Today, April 6, 2014, marks twenty years since the day someone shot down a plane on approach to the Kigali, Rwanda airport, killing everyone on board. That plane was carrying the presidents of Rwanda and Burundi, who had just returned from Arusha, Tanzania-based negotiations over a power-sharing arrangement intended to put an end to Rwanda’s civil war. All hopes of a peaceful settlement ended with the plane’s destruction. Overnight, roadblocks went up around the capital as some extremist Hutu leaders (who opposed the power sharing arrangement and thus had a strong incentive to want Rwandan President Habyarimana dead) directed their supporters to carry out a genocide they had been planning for many months. In the next 100 days, hundreds of thousands of innocent Rwandan civilians, mostly members of the Tutsi ethnic group/class, were slaughtered.
Everything that has happened on and since that day twenty years ago is under dispute. From the question of who shot down the plane, to which members of the regime were involved in planning and executing the genocide, to the number of people killed overall, to whether and how revenge killings unfolded, to the continuation of Rwanda’s civil war on the soil of Congo/Zaire and the tremendous suffering that has occurred there, too, to whether the Rwandan government’s success in poverty reduction is justified by its repressive authoritarianism – all of it is contested. There are an overwhelming number of reports and analyses of the situation this week; here’s my attempt to curate a list of the best reads on Rwanda 20 years later.
Accounts from journalists & aid workers there at the time
- Human Rights Watch, Confronting Evil: Genocide in Rwanda
- The BBC’s Mark Doyle on one of the genocide’s few heroes: Senegalese peacekeeper Captain Mbaye Diagne
- Oxfam’s David Bryer reflects on the international community’s refusal to acknowledge what was happening
- The Washington Post‘s then-Africa correspondent Keith Richburg reflects on his experiences reporting the genocide
The international community’s (non-) response to Rwanda and subsequent mass atrocities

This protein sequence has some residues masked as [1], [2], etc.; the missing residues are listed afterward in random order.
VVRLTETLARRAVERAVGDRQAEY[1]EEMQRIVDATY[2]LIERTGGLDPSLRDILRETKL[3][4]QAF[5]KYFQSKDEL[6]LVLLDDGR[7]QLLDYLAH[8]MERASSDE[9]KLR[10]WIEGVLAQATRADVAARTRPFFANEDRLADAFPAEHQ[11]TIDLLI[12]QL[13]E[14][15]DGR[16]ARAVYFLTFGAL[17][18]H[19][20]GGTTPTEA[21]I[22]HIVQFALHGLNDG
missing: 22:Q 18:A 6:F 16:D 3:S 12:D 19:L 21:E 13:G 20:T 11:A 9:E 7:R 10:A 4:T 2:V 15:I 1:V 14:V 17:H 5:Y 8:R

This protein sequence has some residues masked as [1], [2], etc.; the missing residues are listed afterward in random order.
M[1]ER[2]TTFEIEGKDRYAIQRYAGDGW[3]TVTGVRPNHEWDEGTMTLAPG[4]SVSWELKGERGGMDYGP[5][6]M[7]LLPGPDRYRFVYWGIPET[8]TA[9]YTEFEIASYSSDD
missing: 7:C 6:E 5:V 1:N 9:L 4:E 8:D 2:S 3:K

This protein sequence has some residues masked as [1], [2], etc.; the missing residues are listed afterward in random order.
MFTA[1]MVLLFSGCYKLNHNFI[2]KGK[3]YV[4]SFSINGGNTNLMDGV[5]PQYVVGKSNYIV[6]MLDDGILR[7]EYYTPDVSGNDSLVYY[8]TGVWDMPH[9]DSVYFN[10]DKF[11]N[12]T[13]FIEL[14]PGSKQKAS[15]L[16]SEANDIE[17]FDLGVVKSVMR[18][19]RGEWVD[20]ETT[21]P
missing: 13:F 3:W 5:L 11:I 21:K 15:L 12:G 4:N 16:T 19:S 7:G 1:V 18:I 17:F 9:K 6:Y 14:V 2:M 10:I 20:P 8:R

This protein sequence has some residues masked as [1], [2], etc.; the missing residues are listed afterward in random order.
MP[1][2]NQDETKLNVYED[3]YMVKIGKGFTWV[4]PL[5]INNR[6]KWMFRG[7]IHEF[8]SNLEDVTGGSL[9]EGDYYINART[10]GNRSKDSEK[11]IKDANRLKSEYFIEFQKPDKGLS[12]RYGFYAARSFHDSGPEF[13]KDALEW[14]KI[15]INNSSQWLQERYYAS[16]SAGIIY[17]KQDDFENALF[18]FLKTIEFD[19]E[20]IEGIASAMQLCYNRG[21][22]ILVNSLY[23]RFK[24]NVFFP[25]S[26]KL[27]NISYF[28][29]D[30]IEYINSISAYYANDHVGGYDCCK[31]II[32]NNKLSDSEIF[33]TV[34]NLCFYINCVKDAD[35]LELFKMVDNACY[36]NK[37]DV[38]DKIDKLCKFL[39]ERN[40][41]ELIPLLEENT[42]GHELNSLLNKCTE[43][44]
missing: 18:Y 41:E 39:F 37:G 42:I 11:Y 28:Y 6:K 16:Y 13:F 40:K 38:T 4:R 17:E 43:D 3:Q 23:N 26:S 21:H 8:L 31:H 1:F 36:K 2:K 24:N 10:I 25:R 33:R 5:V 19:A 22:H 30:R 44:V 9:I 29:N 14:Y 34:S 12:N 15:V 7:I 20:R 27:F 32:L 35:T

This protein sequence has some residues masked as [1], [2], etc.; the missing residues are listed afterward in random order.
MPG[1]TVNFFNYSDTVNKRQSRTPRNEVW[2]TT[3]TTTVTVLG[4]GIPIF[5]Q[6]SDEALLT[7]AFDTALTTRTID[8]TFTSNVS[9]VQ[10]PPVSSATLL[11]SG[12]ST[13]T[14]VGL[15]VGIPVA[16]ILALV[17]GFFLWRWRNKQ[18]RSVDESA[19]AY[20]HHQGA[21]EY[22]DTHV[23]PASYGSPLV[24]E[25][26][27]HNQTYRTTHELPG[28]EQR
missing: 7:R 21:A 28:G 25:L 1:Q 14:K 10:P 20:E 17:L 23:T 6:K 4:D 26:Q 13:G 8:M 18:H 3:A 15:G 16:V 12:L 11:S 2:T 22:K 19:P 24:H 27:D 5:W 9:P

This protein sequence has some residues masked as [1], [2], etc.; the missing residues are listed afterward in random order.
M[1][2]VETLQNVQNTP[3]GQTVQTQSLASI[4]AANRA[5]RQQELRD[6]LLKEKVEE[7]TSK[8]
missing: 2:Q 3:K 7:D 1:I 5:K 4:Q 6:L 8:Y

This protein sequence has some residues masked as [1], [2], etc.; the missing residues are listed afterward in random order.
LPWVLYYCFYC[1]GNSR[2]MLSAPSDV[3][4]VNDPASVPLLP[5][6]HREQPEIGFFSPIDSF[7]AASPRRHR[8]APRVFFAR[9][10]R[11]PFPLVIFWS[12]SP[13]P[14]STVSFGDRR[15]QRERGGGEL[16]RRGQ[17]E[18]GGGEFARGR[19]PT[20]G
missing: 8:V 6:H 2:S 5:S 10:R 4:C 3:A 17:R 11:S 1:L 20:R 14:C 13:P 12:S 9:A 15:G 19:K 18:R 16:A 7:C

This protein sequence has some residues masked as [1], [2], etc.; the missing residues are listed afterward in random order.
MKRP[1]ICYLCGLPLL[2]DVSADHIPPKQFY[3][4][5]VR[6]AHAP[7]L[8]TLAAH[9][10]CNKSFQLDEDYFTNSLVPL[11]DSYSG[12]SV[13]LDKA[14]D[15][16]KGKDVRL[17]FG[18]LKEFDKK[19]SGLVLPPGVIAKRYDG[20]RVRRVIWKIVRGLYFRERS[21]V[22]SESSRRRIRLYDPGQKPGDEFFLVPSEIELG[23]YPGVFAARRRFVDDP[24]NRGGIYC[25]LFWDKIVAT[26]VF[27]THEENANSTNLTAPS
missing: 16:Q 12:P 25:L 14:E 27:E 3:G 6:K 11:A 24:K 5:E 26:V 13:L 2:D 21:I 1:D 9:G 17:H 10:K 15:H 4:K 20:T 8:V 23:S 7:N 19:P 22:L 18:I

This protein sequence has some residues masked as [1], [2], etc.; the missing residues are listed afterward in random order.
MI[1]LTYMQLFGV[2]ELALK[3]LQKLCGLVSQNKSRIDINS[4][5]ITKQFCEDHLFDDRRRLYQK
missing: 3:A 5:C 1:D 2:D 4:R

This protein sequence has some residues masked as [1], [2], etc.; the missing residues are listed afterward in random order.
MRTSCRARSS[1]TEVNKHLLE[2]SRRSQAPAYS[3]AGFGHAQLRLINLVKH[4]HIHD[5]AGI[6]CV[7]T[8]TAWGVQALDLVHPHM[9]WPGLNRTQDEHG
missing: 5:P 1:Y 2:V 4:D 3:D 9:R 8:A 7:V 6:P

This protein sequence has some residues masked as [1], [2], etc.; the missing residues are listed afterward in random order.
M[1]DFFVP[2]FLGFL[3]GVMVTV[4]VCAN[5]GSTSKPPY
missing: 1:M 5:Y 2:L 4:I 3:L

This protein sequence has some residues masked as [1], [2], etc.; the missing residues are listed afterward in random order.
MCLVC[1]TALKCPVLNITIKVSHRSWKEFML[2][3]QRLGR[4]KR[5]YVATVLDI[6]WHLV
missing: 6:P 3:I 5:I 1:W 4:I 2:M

- Did “never again” really mean never again?
- LSE’s Omar McDoom on how Rwanda changed the international community‘s focus of attention and modes of response in mass atrocity situations
- Linda Melvern argues the world failed to learn anything from the Rwandan crisis
- Rachel Strohm on the “right” analogy for understanding Rwanda
Development, repression, intervention, and the Rwandan regime
- Rwanda’s development authoritarianism: good for development, bad for political freedom
- Michaela Wrong on the Rwandan dissidents who keep turning up dead.
- “Managing Paul Kagame,” on South Africa and Rwanda’s fallout over the attacks on Rwandan dissidents on South African soil
- Details on the death of Rwandan dissident Patrick Karegeya
- “Hotel Rwanda” hero Paul Rusesabagina, who saved hundreds of Tutsis during the genocide, is a critic of the current regime.
- Kagame tells Jina Moore why he doesn’t “give a damn”
- US Rep. Ed Royce’s efforts to cut US aid to Rwanda
- Rwanda’s use of Twitter as a means of intimidation and silencing dissent.
Contesting the genocide’s memory and meaning
- France withdraws from official genocide commemorations after Kagame accuses France of participating in the genocide.
- Who shot down the plane?
- Critics call on then-French Prime Minister Alain Juppe to explain France’s political position in the genocide.
- Effects of the genocide and its aftermath continue to affect millions in the DR Congo.
- Kris Berwouts talks to ordinary people about their views of Rwanda after 20 years.
Above video: Human Rights Watch, featuring Rwanda expert Alison Des Forges, who died five years ago in a Buffalo, NY plane crash.